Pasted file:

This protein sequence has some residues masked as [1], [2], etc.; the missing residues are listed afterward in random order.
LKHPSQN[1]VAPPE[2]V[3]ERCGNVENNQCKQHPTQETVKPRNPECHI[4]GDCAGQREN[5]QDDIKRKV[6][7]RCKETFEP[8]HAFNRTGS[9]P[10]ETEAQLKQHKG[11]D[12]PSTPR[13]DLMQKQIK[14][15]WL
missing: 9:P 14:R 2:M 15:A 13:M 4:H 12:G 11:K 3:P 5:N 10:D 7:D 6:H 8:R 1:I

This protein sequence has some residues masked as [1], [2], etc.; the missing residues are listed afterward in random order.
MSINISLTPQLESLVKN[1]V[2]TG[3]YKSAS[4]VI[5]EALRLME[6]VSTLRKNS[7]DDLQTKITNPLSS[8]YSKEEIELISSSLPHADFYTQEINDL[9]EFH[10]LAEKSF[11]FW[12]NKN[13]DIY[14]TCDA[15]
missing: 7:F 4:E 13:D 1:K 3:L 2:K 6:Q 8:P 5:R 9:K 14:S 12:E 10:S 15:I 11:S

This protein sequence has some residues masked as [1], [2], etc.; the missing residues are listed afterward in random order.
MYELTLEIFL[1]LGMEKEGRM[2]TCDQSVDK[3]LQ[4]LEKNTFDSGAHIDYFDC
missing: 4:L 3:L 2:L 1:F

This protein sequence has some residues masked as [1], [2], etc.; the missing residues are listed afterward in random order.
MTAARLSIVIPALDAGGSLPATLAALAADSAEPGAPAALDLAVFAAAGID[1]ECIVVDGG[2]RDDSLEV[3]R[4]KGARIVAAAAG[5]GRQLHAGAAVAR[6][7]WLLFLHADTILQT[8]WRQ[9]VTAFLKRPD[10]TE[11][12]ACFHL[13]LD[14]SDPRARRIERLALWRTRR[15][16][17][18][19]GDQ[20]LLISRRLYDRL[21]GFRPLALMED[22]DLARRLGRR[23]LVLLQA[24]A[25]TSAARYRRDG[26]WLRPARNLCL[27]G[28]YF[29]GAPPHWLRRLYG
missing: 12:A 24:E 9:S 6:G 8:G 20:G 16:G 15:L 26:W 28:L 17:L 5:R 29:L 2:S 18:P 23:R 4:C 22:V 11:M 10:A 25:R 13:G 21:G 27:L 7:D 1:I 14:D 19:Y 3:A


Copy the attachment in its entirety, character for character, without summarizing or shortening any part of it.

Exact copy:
This protein sequence has some residues masked as [1], [2], etc.; the missing residues are listed afterward in random order.
LKHPSQN[1]VAPPE[2]V[3]ERCGNVENNQCKQHPTQETVKPRNPECHI[4]GDCAGQREN[5]QDDIKRKV[6][7]RCKETFEP[8]HAFNRTGS[9]P[10]ETEAQLKQHKG[11]D[12]PSTPR[13]DLMQKQIK[14][15]WL
missing: 9:P 14:R 2:M 15:A 13:M 4:H 12:G 11:K 3:P 5:N 10:D 7:D 6:H 8:R 1:I

This protein sequence has some residues masked as [1], [2], etc.; the missing residues are listed afterward in random order.
MSINISLTPQLESLVKN[1]V[2]TG[3]YKSAS[4]VI[5]EALRLME[6]VSTLRKNS[7]DDLQTKITNPLSS[8]YSKEEIELISSSLPHADFYTQEINDL[9]EFH[10]LAEKSF[11]FW[12]NKN[13]DIY[14]TCDA[15]
missing: 7:F 4:E 13:D 1:K 3:L 2:K 6:Q 8:P 5:R 9:K 14:S 12:E 10:S 15:I 11:S

This protein sequence has some residues masked as [1], [2], etc.; the missing residues are listed afterward in random order.
MYELTLEIFL[1]LGMEKEGRM[2]TCDQSVDK[3]LQ[4]LEKNTFDSGAHIDYFDC
missing: 4:L 3:L 2:L 1:F

This protein sequence has some residues masked as [1], [2], etc.; the missing residues are listed afterward in random order.
MTAARLSIVIPALDAGGSLPATLAALAADSAEPGAPAALDLAVFAAAGID[1]ECIVVDGG[2]RDDSLEV[3]R[4]KGARIVAAAAG[5]GRQLHAGAAVAR[6][7]WLLFLHADTILQT[8]WRQ[9]VTAFLKRPD[10]TE[11][12]ACFHL[13]LD[14]SDPRARRIERLALWRTRR[15][16][17][18][19]GDQ[20]LLISRRLYDRL[21]GFRPLALMED[22]DLARRLGRR[23]LVLLQA[24]A[25]TSAARYRRDG[26]WLRPARNLCL[27]G[28]YF[29]GAPPHWLRRLYG
missing: 12:A 24:E 9:S 6:G 8:G 20:G 16:G 15:L 26:W 28:L 17:L 5:R 29:L 2:S 18:P 23:R 4:C 22:V 11:M 10:A 25:R 13:G 21:G 27:L 7:D 1:I 14:D 19:Y 3:A